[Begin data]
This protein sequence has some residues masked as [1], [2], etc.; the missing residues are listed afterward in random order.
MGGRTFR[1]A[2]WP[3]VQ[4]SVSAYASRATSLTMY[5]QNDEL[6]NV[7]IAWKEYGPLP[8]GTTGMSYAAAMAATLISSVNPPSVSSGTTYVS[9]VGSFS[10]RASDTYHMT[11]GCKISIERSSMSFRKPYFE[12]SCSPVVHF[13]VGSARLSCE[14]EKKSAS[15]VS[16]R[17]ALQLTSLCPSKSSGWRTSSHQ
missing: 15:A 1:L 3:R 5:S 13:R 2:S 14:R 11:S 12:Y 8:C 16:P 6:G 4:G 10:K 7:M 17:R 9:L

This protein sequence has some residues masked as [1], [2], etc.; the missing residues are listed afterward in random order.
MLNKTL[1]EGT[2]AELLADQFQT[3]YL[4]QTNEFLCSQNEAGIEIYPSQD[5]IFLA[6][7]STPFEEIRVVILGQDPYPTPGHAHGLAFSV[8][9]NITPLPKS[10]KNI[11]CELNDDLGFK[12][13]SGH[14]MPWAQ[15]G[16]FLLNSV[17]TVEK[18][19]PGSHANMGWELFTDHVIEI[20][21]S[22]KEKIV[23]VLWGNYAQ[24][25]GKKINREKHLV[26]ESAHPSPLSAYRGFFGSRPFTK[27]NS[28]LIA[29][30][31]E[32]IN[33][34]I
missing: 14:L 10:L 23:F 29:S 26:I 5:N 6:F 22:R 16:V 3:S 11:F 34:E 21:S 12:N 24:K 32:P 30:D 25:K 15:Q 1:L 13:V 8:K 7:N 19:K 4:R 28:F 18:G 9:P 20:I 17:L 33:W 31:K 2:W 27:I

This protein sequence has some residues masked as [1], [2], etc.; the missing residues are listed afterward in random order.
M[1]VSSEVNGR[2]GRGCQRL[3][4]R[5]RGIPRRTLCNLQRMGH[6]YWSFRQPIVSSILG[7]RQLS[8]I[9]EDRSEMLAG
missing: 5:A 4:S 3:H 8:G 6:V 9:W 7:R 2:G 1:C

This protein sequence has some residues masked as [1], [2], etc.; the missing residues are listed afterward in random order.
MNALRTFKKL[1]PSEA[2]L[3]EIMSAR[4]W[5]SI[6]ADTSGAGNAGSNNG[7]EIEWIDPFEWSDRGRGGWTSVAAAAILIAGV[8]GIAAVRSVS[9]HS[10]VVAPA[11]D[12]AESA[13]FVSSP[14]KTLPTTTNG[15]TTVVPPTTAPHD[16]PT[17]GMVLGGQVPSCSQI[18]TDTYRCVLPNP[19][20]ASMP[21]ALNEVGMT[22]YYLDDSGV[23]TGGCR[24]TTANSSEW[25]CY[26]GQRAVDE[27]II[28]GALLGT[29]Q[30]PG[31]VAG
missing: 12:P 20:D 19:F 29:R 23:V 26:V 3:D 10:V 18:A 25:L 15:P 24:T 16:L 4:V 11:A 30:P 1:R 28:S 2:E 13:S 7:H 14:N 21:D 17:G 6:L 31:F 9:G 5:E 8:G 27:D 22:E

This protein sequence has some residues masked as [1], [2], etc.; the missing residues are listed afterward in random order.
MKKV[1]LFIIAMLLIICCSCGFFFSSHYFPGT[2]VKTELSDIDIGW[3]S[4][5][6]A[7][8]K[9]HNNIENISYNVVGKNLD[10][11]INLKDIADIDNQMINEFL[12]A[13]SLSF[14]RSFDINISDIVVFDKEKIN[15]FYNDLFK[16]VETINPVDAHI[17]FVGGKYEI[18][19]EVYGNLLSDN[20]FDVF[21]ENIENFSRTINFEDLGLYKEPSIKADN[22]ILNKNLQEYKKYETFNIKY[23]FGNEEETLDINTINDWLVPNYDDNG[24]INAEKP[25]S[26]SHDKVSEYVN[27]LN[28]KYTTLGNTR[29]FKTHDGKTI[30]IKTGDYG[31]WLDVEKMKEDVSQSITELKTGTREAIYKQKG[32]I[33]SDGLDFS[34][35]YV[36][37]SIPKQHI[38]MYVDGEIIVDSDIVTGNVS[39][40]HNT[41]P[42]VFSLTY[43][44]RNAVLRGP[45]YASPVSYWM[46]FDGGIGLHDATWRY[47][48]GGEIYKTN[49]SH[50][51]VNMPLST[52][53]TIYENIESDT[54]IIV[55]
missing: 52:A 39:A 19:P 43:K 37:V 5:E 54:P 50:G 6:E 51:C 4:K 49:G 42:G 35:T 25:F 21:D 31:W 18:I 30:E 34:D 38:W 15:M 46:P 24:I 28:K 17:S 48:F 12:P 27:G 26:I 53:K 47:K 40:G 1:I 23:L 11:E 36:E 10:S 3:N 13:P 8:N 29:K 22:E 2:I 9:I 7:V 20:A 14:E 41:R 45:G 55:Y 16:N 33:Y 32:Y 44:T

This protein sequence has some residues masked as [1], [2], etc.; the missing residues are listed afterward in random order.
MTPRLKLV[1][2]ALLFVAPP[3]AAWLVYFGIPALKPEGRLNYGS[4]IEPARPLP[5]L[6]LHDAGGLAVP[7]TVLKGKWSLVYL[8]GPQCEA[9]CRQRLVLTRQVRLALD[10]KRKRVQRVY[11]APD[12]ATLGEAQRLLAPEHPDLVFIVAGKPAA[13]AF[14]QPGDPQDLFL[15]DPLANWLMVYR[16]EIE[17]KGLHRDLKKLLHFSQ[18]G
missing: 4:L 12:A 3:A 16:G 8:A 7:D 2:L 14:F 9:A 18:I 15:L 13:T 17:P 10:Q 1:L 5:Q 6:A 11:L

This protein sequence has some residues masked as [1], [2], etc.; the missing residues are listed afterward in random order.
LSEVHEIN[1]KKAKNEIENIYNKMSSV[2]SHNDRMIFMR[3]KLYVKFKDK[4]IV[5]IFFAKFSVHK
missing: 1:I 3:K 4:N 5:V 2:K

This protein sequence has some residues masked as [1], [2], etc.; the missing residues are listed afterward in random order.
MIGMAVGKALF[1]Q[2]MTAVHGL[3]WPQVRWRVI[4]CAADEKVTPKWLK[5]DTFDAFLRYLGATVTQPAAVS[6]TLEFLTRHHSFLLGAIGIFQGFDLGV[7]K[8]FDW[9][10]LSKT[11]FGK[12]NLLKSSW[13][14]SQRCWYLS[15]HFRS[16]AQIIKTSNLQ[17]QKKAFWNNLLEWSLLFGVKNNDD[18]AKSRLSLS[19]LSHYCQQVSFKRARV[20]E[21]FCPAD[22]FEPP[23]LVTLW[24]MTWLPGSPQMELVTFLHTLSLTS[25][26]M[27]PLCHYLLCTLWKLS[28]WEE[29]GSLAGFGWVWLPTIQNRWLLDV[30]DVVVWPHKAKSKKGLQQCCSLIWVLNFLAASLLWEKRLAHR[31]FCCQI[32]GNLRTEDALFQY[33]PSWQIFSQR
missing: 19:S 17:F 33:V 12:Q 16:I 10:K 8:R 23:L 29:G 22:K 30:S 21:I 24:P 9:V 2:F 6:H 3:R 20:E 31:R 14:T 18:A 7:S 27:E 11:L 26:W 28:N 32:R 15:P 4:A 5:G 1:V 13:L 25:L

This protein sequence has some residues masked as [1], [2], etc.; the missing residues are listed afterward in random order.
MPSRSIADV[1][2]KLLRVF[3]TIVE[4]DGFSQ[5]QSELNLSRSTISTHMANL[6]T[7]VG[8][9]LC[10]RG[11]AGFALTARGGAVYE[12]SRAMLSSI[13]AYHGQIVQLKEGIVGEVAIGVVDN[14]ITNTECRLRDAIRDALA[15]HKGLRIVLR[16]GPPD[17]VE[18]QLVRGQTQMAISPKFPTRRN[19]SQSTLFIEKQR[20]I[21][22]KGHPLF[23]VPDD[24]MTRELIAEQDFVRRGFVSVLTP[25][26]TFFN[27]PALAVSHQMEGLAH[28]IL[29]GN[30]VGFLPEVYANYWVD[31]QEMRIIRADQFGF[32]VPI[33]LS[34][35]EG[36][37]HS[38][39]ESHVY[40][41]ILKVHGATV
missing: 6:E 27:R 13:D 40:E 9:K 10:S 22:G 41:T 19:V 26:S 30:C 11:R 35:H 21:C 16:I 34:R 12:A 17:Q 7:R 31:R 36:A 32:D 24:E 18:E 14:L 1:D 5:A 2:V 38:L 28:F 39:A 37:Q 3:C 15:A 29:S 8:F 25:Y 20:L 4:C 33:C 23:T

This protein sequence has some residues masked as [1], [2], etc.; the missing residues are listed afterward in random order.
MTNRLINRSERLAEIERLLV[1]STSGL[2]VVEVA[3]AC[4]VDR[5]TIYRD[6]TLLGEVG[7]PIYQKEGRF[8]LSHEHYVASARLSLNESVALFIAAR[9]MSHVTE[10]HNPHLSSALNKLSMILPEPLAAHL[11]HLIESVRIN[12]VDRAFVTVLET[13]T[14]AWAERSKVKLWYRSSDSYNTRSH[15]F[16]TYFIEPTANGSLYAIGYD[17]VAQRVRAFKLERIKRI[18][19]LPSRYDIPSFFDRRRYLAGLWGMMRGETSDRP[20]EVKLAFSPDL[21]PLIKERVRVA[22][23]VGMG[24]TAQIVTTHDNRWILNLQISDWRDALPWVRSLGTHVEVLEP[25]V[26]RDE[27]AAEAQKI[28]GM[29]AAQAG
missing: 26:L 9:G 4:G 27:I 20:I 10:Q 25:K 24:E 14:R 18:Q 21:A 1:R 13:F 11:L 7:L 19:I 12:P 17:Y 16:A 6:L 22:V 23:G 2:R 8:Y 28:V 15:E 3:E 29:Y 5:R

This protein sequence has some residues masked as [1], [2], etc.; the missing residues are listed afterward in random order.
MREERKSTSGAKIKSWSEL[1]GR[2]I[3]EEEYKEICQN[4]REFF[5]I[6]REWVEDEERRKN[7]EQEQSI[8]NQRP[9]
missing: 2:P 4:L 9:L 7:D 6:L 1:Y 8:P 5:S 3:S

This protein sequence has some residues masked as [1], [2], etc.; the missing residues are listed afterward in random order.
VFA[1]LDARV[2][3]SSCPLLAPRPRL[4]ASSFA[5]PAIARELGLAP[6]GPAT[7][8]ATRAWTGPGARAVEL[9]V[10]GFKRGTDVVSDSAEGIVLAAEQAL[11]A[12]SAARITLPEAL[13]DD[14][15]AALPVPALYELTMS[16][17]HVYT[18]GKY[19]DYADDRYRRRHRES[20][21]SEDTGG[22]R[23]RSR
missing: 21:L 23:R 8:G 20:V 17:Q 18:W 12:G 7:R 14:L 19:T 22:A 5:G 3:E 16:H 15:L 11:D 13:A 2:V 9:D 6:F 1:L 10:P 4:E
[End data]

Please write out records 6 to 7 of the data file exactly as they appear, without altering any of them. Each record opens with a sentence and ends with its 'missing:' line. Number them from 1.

This protein sequence has some residues masked as [1], [2], etc.; the missing residues are listed afterward in random order.
MTPRLKLV[1][2]ALLFVAPP[3]AAWLVYFGIPALKPEGRLNYGS[4]IEPARPLP[5]L[6]LHDAGGLAVP[7]TVLKGKWSLVYL[8]GPQCEA[9]CRQRLVLTRQVRLALD[10]KRKRVQRVY[11]APD[12]ATLGEAQRLLAPEHPDLVFIVAGKPAA[13]AF[14]QPGDPQDLFL[15]DPLANWLMVYR[16]EIE[17]KGLHRDLKKLLHFSQ[18]G
missing: 4:L 12:A 3:A 16:G 8:A 7:D 2:L 14:F 9:A 18:I 15:L 13:T 17:P 10:Q 1:L 5:Q 6:A 11:L

This protein sequence has some residues masked as [1], [2], etc.; the missing residues are listed afterward in random order.
LSEVHEIN[1]KKAKNEIENIYNKMSSV[2]SHNDRMIFMR[3]KLYVKFKDK[4]IV[5]IFFAKFSVHK
missing: 1:I 3:K 4:N 5:V 2:K